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If you’re waking up feeling blue every morning, take a look at your bedroom walls—the shade of your paint might be bringing you down! While more research is needed to fully understand the links between color and mood, color theory suggests that carefully selecting the color scheme for your home can positively impact your mental health and well-being. In this article, we’ll review the supposed psychological qualities of each color and which rooms they’re best suited for, plus dive into the benefits of color theory for your overall well-being.
Things you should know
- Bright, warm colors (reds, oranges, yellows) stimulate energy and happiness while cool, subdued colors (blues, greens, purples) are soothing and calming.
- Bright, warm colors are best in rooms for entertaining like dining rooms or kitchens, while cool colors work best in relaxing spaces like bedrooms or even bathrooms.
- Color psychology (using colors to influence your mood and behavior) is a new science, and there’s some evidence it helps reduce stress, improve sleep, and more.
Can color really affect your mental health?
According to color theory, colors can soothe emotional problems.
Also known as chromotherapy or color healing, color theory suggests that specific colors and their frequencies have a physiological and psychological impact on your feelings and behavior. For example, a stressed or angry person might expose themselves to the color blue to calm down and lower their heart rate, while a person with depression may look at reds and yellows to increase their energy.
- Color psychology works through simple exposure (for example, surrounding yourself with orange to increase your energy). In a guided therapy session, a practitioner may use projectors or special light bulbs to isolate specific wavelengths of colored light.
- Color theory has existed in some form or another since the time of the ancient Egyptians. It may also have roots in Eastern healing practices like balancing chakras, where each chakra (pools of energy inside the body) is associated with a different color.
There's some evidence color theory works, but more research is needed.
There aren’t many clinical studies that prove the effectiveness of color psychology, and the ones that exist are somewhat inconclusive. In one experiment, for example, the color blue was shown to tangibly reduce stress in participants who looked at it during a guided relaxation session. However, a control group that was exposed to white and guided through the same session also showed decreased stress. This shows that the placebo effect may play a large role in the effectiveness of chromotherapy.
- Essentially, if you believe that a color will calm you down or energize you, chances are that it actually will because you’re mentally primed to expect a result.
- While there are some “universal truths” about how certain colors affect the brain and body, each person’s response to a color may be different based on their experiences and cultural background.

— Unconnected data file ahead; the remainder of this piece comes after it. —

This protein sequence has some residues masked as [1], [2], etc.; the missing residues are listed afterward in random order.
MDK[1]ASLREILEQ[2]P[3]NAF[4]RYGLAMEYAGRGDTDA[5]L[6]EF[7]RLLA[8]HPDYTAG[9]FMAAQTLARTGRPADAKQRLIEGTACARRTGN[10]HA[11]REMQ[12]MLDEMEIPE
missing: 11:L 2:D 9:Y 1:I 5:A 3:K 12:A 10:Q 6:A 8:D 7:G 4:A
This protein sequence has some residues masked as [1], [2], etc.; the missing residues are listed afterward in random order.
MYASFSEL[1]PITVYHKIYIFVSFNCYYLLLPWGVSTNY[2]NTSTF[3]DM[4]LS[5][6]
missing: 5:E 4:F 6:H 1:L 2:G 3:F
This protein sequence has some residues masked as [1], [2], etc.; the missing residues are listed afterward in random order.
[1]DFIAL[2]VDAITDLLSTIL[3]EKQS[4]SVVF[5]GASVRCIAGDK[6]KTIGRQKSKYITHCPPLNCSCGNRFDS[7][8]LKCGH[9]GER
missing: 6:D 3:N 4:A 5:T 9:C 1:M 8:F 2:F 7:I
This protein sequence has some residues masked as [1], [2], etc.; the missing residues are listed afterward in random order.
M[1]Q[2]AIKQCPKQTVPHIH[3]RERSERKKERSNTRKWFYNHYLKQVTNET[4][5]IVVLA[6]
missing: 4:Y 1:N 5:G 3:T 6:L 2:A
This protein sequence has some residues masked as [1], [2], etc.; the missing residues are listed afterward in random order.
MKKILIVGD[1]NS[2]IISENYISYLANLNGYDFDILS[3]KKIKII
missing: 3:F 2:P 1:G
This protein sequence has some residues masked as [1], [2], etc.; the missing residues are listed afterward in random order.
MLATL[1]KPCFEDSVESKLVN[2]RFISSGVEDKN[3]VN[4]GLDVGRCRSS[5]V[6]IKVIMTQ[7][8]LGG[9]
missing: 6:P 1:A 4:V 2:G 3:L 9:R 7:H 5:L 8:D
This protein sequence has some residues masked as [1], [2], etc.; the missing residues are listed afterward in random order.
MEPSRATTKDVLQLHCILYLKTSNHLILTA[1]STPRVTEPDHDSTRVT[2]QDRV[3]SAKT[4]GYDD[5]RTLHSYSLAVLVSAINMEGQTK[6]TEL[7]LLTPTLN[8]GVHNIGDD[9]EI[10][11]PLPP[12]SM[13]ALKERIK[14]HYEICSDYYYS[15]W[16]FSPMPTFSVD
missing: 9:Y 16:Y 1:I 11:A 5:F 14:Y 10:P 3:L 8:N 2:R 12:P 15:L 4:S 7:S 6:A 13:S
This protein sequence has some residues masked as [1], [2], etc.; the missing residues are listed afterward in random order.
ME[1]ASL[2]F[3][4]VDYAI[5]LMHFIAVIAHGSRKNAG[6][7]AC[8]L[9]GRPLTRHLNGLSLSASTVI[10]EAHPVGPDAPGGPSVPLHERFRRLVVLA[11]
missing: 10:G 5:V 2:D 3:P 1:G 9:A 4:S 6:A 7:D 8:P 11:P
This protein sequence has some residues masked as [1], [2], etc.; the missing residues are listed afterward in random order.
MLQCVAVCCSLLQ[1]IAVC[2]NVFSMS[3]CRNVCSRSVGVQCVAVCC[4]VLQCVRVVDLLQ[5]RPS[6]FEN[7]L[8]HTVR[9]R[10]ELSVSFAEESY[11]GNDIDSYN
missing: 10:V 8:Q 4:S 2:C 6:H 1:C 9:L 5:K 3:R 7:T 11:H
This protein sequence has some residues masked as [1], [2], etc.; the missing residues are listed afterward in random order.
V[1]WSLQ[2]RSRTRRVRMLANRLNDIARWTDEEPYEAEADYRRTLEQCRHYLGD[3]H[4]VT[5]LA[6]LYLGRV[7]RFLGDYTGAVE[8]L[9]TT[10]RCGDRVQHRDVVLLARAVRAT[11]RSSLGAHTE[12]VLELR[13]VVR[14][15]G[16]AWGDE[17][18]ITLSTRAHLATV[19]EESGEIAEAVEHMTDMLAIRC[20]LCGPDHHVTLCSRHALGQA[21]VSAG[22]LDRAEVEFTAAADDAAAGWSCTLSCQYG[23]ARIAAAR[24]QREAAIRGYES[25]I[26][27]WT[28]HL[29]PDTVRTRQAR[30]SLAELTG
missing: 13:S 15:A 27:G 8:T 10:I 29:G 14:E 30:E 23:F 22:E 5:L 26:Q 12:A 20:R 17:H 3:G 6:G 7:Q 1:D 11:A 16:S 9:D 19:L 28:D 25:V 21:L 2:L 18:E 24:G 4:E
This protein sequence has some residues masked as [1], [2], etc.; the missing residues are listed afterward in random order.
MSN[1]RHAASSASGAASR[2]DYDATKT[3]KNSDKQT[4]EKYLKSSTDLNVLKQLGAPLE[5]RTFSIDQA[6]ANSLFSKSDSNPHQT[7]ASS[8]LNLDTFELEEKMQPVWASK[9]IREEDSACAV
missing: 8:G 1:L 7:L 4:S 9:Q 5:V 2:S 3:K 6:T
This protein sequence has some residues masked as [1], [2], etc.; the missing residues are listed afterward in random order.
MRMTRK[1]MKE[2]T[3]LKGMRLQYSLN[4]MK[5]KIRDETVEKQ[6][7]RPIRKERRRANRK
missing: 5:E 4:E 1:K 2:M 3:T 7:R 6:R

- In general, color psychology hasn’t been proved to be more or less effective than other forms of mood regulation, like meditating or journaling.
Benefits of Color Psychology
Better stress management and reduced anger
Wearing or surrounding yourself in colors that calm and relax you makes it easier to cope with stress and work through feelings of aggression. When your environment makes you feel happy, energetic, and motivated, you’re less likely to be triggered by inconveniences, stressors, or negative feelings.
- Just a few brightly colored accessories or pops of color throughout your home are enough to elevate your mood.
Decreased symptoms of seasonal affective disorder (SAD)
Through exposure to bright, cheery colors during dark winter months, a person may feel more warmth and comfort in their home. This combats the low-energy, depressing mood some people feel during winter, when the days are shorter and exposure to natural colors like blues, greens, and yellows is limited. Some studies suggest these brighter colors can actually elevate your dopamine levels.
Exposure to colors can help regulate your circadian rhythm (your body’s internal clock), especially when it’s been affected by depression. This benefit has been studied largely through colored light—exposure to blue and green light is known to make it difficult to fall asleep since those colors are more present in daylight. However, red or amber light has been shown to increase (and possibly stimulate) melatonin production and aid sleep.
Better energy regulation
Happy, bright colors can increase your mental activity and leave you feeling rejuvenated and energized. This is especially helpful for those dealing with depression or low energy. Conversely, exposure to dark, somber colors can help bring your energy levels down if you’re feeling overstimulated or frantic.
Improved communication and relationships
When a person is surrounded by colors that inspire positive emotions, it makes them more open to socialization and opening up to others. This can deepen that person’s bonds with loved ones and encourage them to go out and meet new people as well. Conversely, being surrounded by dark or muted colors may make a person less communicative.
- You don't necessarily need to invest in paint to change up the color scheme of your room. Wall art, pillows, blankets, rugs, and other decorative items all are great ways to incorporate color into a living space.
- Remember that color theory isn't guaranteed to be effective before spending time and money repainting your home.
- Metallic colors (like gold and silver) and accent pieces are stylish ways to promote excitement or creativity. Place metallic decor in any room where you need a bit more energy.